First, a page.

Search Mailing List Archives


Limit search to: Subject & Body Subject Author
Sort by: Reverse Sort
Limit to: All This Week Last Week This Month Last Month
Select Date Range     through    

[liberationtech] Cell phone tracking

Guido Witmond guido at witmond.nl
Sat Jun 1 03:58:19 PDT 2013


Dear mr Schoen,

On 01-06-13 02:57, Seth David Schoen wrote:

>
> Arvind Narayanan has just pushed a two-part paper in _IEEE Security&
> Privacy_ about exactly this point:
>
> http://randomwalker.info/publications/crypto-dream-part1.pdf
> http://randomwalker.info/publications/crypto-dream-part2.pdf
>
> Narayanan argues that "a mis-alignment of incentives frequently
> occurs" to discourage the use of cryptography to protect privacy
> (particularly in the strongest end-to-end sense) and that there is
> minimal demand for protecting data against intermediaries and service
> providers.
>
> (I find this paper extremely depressing, but it does describe actual
> events.  If I were writing this paper, I would continue to ask how we
> can increase demand for cryptographic privacy mechanisms rather than
> declaring defeat.)

I'm not so depressed by it. In fact the paper clearly outlines the
problems and the way out.

But there is the crypto-trap, it must be perfect or it is useless.
It doesn't have to be that way. Here is a simple way to start. We won't
start to solve the privacy problem. We attack other simpler problems
with crypto. From there we can venture into more privacy.

Here's how.

With anonymous client certificates, we can solve the password problem
when people sign up for an account. It eases the usability of websites
(no more hassle with passwords or email addresses) and it makes site
building easier as client side crypto is already part of every mature
web server.

By making it easier, time will come that passwords are considered more
expensive than client certificates. The push comes from companies that
need to pinch money.

Once we've replaced password authentication, the same client
certificates can be used to write authenticated messages. At first, it
could be used by banks to communicate with their clients. By using
client certificates as third-level authentication (in addition to
pin-based TAN-generators) it can defeat most phishing attempts. Even if
the customer falls for it and tries to log in at the phishers' site, the
bank detects it and blocks the account.

Here the demand for crypto comes from the financial pressure on banks to
solve the phishing problem.

The end user, although he has a privacy wish to protect him/herself
against advertisement networks, doesn't have a clue on how to get that
protection. He doesn't need it. He needs computers that do the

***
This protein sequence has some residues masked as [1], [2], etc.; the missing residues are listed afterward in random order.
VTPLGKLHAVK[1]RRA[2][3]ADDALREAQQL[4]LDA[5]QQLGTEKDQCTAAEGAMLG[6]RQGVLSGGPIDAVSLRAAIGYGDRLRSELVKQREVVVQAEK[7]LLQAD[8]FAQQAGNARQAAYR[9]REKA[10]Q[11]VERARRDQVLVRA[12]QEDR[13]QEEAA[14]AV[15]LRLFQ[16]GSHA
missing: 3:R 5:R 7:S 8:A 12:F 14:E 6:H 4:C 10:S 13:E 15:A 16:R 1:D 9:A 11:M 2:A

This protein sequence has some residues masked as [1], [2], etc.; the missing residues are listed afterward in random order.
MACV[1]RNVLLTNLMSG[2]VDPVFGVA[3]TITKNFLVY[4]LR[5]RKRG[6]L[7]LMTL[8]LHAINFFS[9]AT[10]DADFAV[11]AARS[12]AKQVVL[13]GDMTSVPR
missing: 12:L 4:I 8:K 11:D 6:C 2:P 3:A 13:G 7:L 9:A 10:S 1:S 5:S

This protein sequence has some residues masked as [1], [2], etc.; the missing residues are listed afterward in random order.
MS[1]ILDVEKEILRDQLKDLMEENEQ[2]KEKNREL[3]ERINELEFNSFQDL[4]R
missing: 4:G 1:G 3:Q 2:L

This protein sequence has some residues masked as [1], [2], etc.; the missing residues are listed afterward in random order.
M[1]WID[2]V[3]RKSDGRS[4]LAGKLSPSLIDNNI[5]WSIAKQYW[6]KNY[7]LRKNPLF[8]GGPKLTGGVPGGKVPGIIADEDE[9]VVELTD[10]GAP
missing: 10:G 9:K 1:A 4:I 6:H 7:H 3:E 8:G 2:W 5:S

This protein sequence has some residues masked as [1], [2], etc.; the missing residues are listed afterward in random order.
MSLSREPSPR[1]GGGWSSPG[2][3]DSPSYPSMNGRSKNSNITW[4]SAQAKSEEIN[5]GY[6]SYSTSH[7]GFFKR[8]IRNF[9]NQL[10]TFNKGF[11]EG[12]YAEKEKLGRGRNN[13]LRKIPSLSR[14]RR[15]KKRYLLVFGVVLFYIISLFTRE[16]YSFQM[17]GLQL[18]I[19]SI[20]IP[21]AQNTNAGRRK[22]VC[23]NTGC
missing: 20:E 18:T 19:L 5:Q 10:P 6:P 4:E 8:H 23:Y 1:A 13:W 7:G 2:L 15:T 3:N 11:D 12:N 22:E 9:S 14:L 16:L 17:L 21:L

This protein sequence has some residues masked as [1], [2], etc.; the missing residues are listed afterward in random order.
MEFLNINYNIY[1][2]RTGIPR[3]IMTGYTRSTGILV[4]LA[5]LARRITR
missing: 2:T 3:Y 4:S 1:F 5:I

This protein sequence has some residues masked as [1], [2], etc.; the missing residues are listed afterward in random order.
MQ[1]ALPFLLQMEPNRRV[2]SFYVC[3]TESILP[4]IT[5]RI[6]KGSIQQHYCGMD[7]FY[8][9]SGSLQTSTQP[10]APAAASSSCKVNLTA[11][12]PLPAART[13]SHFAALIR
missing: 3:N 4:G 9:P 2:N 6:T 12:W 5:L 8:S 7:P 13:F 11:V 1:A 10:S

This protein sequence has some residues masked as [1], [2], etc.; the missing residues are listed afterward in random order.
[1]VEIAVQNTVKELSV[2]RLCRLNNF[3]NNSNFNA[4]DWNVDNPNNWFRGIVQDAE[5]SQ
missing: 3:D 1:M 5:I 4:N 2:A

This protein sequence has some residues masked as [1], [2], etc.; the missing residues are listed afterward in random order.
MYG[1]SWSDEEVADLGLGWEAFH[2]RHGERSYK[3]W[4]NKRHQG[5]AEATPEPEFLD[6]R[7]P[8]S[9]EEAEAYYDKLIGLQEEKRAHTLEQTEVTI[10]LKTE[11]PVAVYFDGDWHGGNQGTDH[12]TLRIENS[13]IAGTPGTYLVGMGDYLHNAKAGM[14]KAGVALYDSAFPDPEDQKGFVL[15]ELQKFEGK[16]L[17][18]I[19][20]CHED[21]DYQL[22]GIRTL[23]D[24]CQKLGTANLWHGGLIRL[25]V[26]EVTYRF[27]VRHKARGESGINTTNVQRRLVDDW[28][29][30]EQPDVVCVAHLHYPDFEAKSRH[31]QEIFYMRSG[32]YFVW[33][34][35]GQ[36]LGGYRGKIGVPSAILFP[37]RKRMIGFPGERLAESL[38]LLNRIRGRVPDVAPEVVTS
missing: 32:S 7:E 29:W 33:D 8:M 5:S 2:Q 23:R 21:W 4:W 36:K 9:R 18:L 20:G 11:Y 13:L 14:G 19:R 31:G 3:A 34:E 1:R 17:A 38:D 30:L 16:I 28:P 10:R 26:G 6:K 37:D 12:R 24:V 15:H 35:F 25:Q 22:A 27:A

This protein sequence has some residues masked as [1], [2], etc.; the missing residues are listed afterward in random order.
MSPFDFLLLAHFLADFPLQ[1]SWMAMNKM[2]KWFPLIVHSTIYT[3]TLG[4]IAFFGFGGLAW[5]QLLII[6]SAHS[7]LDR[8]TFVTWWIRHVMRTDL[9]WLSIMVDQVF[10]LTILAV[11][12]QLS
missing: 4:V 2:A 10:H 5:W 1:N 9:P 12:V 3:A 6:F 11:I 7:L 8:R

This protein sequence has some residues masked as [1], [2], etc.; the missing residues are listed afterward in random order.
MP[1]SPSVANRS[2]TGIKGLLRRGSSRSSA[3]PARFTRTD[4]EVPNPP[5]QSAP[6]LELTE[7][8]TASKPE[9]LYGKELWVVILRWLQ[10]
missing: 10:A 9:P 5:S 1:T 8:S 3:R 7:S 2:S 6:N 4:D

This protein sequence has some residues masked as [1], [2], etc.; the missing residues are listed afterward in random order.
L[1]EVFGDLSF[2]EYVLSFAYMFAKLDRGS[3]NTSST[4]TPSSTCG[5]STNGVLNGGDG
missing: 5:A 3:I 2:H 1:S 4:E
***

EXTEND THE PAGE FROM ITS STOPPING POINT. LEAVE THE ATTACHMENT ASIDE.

protection for him. The system above to end the password problem and
phising problem is aligned with the financial pressure.

The things we need to get there are pointed out by Arvind Narayanan in
his papers too:

1. We need completely automated key management, invisible to the user;

2. We need computers that are trustworthy.

The good news, is: there is light at the end of the tunnel.

I've been working on the first part with my eccentric-authentication
'protocol' [1]. It shows what we can do with anonymous client certificates.

And there are plenty of people working on the trustworthy computers.
Just like the drive to virtualisation on the server is a drive to
compartmentalization, we see a rise of operating systems that bring that
to client computers: genode.org, coyotos.org, qubes-os.org. Many more.

With the high speed of replacement in the mobile and tablet markets, it
offers opportunities that better not be wasted.


>
>
> * To pick up on Narayanan's argument, even if this kind of service
> is legal and even if carriers thought it was a reasonable service
> for them to offer, we might expect problems with demand for it.  One
> problem for the level of demand for blinded e-cash payments for
> telecommunications services is that if users lose their mobile
> devices and don't have suitable backups, they lose all of their
> prepaid account value (because it existed only in the form of e-cash
> on the devices).

To answer this with another current development: real time synchronization.

Many people already use dropbox to synchronize their phone with their
PC. Combine that with a fingerprint scanner (and pincode) at the phone
to identify yourself to the phone and the loss/theft of the phone won't
mean the loss of data nor e-cash.


Respectfully, Guido Witmond

[1]. http://eccentric-authentication.org/



More information about the liberationtech mailing list